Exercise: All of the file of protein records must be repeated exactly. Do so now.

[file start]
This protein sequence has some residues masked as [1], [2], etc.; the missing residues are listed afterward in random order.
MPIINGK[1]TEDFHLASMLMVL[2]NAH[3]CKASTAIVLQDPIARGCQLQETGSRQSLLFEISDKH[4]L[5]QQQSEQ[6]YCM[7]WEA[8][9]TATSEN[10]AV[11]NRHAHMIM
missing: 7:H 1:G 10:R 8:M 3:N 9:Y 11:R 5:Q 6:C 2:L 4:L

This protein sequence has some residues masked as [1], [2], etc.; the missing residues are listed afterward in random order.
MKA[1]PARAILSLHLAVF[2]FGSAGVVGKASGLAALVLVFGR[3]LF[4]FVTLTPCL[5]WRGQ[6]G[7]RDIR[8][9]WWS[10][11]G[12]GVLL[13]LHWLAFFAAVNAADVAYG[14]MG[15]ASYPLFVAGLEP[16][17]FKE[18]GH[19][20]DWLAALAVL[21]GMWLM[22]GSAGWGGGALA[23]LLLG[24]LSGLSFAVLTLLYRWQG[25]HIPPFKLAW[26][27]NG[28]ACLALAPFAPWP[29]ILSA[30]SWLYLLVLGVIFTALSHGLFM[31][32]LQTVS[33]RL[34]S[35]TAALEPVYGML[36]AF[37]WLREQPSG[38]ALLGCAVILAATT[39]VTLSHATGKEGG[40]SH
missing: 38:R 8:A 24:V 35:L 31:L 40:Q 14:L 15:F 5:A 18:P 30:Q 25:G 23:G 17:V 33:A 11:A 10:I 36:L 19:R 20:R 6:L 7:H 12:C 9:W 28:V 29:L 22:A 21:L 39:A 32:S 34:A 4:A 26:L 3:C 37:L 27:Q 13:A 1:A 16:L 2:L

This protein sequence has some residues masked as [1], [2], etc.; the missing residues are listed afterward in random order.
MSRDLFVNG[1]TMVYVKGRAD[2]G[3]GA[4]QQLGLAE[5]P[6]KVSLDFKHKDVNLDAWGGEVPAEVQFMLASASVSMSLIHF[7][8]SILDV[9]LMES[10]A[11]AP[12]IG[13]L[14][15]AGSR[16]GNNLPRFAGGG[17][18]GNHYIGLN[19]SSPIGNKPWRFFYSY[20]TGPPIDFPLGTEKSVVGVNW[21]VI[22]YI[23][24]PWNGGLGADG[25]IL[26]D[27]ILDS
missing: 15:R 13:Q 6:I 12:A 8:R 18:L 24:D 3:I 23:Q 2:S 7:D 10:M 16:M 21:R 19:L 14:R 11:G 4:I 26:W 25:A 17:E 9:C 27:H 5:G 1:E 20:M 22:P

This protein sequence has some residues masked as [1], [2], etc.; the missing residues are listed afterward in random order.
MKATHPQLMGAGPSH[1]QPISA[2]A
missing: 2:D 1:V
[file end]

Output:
This protein sequence has some residues masked as [1], [2], etc.; the missing residues are listed afterward in random order.
MPIINGK[1]TEDFHLASMLMVL[2]NAH[3]CKASTAIVLQDPIARGCQLQETGSRQSLLFEISDKH[4]L[5]QQQSEQ[6]YCM[7]WEA[8][9]TATSEN[10]AV[11]NRHAHMIM
missing: 7:H 1:G 10:R 8:M 3:N 9:Y 11:R 5:Q 6:C 2:L 4:L

This protein sequence has some residues masked as [1], [2], etc.; the missing residues are listed afterward in random order.
MKA[1]PARAILSLHLAVF[2]FGSAGVVGKASGLAALVLVFGR[3]LF[4]FVTLTPCL[5]WRGQ[6]G[7]RDIR[8][9]WWS[10][11]G[12]GVLL[13]LHWLAFFAAVNAADVAYG[14]MG[15]ASYPLFVAGLEP[16][17]FKE[18]GH[19][20]DWLAALAVL[21]GMWLM[22]GSAGWGGGALA[23]LLLG[24]LSGLSFAVLTLLYRWQG[25]HIPPFKLAW[26][27]NG[28]ACLALAPFAPWP[29]ILSA[30]SWLYLLVLGVIFTALSHGLFM[31][32]LQTVS[33]RL[34]S[35]TAALEPVYGML[36]AF[37]WLREQPSG[38]ALLGCAVILAATT[39]VTLSHATGKEGG[40]SH
missing: 38:R 8:A 24:V 35:L 31:L 40:Q 14:L 15:F 5:A 18:P 30:Q 25:G 23:G 17:V 33:A 11:A 10:I 36:L 19:R 20:R 6:L 7:H 12:C 9:W 28:V 29:L 22:A 21:L 39:A 32:S 34:A 4:A 26:L 3:C 37:L 27:Q 13:A 1:A 16:L 2:L

This protein sequence has some residues masked as [1], [2], etc.; the missing residues are listed afterward in random order.
MSRDLFVNG[1]TMVYVKGRAD[2]G[3]GA[4]QQLGLAE[5]P[6]KVSLDFKHKDVNLDAWGGEVPAEVQFMLASASVSMSLIHF[7][8]SILDV[9]LMES[10]A[11]AP[12]IG[13]L[14][15]AGSR[16]GNNLPRFAGGG[17][18]GNHYIGLN[19]SSPIGNKPWRFFYSY[20]TGPPIDFPLGTEKSVVGVNW[21]VI[22]YI[23][24]PWNGGLGADG[25]IL[26]D[27]ILDS
missing: 15:R 13:Q 6:I 12:A 8:R 18:L 24:D 3:I 23:Q 2:S 7:D 10:M 16:M 21:R 19:L 14:R 11:G 4:I 26:W 25:A 17:E 9:C 27:H 5:G 1:E 20:M 22:P

This protein sequence has some residues masked as [1], [2], etc.; the missing residues are listed afterward in random order.
MKATHPQLMGAGPSH[1]QPISA[2]A
missing: 2:D 1:V